Bill Would Boost Pay for California Dentists Who Treat Poor Patients

Dentists in California currently are compensated at about a third of what other American dentists make for treating the poor.

California dentists who participate in the state’s dental program for the poor would receive more compensation for their work under a bill making its way through the state’s legislature.

Kaiser Health News (KHN) reports that the Republican-sponsored legislation would tap into the state’s newly created tobacco tax to provide more funding for the program, called Denti-Cal. According to KHN, Calif. dentists currently have some of the lowest reimbursement rates in the nation, and those rates have been stagnant since 2001. The health news agency puts the figure at about a third of what dentists elsewhere in the country bring in for similar work.

The low reimbursement rates have sparked a drop-off in dentist participation in Denti-Cal, according to a report by the Little Hoover Commission, an independent state oversight panel. The shortage has led to an “epidemic of tooth disease in which toddlers by the thousands have mouthfuls of cavities,” the panel’s report reads.

In California, dentists who accept Denti-Cal typically get about $15 for an exam. The nationwide average for exams stands at $45.61, according to data gathered by the state in 2015.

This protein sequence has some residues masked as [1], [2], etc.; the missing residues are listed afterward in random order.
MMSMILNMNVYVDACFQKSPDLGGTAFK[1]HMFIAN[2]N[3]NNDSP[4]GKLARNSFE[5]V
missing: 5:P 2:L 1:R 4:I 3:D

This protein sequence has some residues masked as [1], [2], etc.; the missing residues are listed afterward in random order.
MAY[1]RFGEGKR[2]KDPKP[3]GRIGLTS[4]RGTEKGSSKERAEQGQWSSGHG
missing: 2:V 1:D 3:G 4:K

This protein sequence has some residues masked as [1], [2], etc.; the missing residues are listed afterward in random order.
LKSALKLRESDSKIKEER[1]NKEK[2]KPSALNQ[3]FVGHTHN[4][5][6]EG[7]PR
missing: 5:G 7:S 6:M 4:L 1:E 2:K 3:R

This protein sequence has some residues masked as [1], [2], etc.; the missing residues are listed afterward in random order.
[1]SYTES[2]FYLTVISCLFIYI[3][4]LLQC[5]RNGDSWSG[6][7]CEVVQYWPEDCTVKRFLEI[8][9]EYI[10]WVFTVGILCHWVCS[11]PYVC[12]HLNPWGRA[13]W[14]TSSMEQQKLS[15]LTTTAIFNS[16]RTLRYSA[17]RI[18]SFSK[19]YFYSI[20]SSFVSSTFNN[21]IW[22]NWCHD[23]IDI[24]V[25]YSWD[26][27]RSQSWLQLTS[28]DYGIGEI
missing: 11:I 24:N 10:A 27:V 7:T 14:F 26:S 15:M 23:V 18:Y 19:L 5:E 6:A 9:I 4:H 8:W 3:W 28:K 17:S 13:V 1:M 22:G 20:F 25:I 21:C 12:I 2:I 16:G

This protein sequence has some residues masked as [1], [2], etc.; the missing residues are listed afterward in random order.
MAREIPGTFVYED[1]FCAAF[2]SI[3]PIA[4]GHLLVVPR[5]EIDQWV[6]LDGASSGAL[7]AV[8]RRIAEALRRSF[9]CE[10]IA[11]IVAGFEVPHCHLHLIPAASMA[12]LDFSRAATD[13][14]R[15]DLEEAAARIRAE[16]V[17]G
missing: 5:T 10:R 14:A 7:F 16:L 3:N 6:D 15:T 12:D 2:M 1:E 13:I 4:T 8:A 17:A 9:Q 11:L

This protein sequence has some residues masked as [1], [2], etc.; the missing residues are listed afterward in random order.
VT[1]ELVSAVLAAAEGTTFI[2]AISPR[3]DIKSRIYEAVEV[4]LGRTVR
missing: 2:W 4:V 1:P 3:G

Under the bill, reimbursements rates would be hiked for 15 common procedures, such as cleanings and fillings. KHN says that the legislation would bring the rates in line with what other dentists in the U.S. are making, and it would take effect in 2018.

Denti-Cal, KHN says, currently serves about 13 million Calif. citizens. In 2014, KHN reports, a state auditor’s report found that only 44 percent of children covered under Denti-Cal say a dentist in the previous year.

“The review also found that there were no Denti-Cal providers in five counties and in 11 other counties Denti-Cal providers were not accepting new patients,” the news report says.